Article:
The third obstacle is biased sampling. The results of such experiments depend crucially on when you decide to stop. If you decide to stop after the initial spectacularly high percentages, the results are strongly positive. If you decide to stop when you are almost dying of boredom, the results are strongly negative. The only way to obtain unbiased results is to decide in advance when to stop, and this we had not done. We were not disciplined enough to make a decision in advance to do 10,000 guesses and then stop, regardless of the percentage of correct guesses that we might have achieved. We did not succeed in overcoming a single one of the 3 obstacles. To reach any scientifically credible conclusions, we would have needed to overcome all 3.
The history of the card-guessing experiments, carried out initially by Joseph Rhine at Duke University and later by many other groups following Rhine’s methods, is a sorry story. A number of experiments that claimed positive results were later proved to be fraudulent. Those that were not fraudulent were plagued by the same 3 obstacles that frustrated our efforts. It is difficult, expensive, and tedious to impose controls rigorous enough to eliminate the possibility of fraud. And even after such controls have been imposed, the conclusions of a series of experiments can be strongly biased by selective reporting of the results. Littlewood’s law applies to experimental results as well as to the events of daily life. A session with a noticeably high percentage of correct guesses is a miracle according to Littlewood’s definition. If a large number of experiments are done by various groups under various conditions, miracles will occasionally occur. If miracles are selectively reported, they are experimentally indistinguishable from real occurrences of telepathy.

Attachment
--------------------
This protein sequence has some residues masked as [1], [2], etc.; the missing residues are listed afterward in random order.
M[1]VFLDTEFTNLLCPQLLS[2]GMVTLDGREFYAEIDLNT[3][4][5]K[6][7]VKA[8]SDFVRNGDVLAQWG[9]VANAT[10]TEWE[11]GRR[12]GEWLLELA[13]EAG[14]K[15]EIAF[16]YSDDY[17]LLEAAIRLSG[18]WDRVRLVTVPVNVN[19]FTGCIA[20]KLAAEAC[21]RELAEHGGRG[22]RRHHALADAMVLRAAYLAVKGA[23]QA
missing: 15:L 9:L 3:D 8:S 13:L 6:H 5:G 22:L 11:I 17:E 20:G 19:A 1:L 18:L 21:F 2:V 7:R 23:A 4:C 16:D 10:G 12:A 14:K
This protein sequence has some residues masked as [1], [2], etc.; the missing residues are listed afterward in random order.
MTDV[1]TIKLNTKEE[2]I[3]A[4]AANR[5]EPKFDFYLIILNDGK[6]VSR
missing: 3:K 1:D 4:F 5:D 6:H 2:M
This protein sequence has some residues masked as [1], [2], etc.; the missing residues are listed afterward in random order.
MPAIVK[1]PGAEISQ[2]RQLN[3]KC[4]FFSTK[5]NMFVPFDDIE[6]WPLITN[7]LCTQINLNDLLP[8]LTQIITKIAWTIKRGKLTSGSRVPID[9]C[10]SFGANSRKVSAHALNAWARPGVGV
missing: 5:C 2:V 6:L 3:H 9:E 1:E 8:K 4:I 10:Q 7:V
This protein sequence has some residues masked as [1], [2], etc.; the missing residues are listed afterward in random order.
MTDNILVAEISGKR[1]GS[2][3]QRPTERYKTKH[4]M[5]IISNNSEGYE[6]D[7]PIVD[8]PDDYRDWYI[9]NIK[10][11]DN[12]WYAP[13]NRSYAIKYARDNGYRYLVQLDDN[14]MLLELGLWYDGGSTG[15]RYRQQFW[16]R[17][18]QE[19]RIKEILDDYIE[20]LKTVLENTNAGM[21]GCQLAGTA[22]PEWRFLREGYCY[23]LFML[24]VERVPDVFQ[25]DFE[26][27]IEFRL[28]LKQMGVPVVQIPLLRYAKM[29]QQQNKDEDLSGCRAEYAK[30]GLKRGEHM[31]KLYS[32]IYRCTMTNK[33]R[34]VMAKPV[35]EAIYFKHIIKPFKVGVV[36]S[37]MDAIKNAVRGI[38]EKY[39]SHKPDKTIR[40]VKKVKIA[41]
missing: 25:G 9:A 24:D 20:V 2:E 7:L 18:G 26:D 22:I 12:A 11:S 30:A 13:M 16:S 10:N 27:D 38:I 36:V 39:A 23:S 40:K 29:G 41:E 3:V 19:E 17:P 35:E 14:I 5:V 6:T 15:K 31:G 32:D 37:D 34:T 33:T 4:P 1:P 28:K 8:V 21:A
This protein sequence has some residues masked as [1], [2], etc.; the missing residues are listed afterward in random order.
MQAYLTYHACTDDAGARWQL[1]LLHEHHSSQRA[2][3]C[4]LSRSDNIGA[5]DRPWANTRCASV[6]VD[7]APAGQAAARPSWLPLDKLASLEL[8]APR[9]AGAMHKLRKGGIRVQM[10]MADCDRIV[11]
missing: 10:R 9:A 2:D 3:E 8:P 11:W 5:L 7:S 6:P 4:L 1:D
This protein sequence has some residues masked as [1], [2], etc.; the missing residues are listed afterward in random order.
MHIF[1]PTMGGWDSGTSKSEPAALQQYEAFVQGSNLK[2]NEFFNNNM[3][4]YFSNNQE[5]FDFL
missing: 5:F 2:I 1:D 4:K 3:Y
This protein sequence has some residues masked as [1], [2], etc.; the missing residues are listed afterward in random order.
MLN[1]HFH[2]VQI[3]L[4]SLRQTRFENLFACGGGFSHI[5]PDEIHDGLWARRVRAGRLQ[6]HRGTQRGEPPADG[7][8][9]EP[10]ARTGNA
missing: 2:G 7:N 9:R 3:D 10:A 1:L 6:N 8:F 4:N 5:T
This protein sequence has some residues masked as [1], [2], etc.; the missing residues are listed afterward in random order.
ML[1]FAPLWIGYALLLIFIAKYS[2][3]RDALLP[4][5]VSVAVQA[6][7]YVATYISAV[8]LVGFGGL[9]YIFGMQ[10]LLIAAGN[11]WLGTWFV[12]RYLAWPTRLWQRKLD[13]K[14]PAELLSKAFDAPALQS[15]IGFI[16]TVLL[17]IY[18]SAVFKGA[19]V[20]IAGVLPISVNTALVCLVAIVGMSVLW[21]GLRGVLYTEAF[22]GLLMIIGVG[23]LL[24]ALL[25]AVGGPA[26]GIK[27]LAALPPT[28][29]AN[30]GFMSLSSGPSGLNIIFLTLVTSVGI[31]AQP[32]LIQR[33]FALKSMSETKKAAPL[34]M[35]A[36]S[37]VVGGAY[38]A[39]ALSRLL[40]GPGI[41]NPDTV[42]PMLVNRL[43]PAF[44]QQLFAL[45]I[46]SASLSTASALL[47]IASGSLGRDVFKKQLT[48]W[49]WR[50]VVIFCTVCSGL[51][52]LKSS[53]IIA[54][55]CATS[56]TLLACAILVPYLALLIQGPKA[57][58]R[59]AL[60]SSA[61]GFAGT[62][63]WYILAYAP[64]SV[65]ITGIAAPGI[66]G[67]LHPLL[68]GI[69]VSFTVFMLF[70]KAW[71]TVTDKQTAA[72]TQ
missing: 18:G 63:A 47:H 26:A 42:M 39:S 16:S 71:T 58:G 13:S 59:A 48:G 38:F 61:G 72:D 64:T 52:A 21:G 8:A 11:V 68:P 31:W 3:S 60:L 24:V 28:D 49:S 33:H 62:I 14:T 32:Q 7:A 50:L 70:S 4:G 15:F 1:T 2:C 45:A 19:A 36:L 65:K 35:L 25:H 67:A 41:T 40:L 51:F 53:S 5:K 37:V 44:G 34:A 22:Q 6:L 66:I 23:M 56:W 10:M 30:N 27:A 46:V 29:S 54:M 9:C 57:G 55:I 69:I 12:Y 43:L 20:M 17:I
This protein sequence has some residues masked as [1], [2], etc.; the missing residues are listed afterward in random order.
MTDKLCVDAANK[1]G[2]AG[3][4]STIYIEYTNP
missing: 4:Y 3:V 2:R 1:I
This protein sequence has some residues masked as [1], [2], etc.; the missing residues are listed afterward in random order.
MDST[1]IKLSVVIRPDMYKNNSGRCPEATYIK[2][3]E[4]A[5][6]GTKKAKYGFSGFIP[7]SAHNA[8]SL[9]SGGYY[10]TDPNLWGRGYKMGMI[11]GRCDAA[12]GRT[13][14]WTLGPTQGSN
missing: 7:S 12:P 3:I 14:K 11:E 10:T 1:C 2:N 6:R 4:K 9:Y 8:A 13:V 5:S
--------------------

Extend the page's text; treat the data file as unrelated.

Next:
Dyson 2004 does not attribute Littlewood’s Law to A Mathematicians Miscellany and gives no source at all. One might guess that the implicit source is the “Amazing Coincidences” chapter of Debunked!, but upon checking, Debunked! does not mention Littlewood anywhere. (The “Amazing Coincidences” chapter is, however, in the spirit of “Coincidences and Improbabilities”, and a more pleasant read.)
Dyson’s definition of events happening one per second seems fairly reasonable, and it then follows that during one’s most active hours, a million will happen during a month. It is unclear why Dyson describes Littlewood as having defined “miracles precisely” as being events with “a probability of one in a million”, since no definition of “miracle” occurs in the presumed source and the only use of the word “miracle” (in the snowball Hell example) refers to a probability astronomically rarer, unless we take Littlewood’s use of 106 as his definition of a criteria & are free with putting “miracle” in Littlewood’s mouth. But even assuming this, nowhere in A Mathematician’s Miscellany can I find anything like that analysis about 8 active hours a day or things happening one per second or a million “events” a month.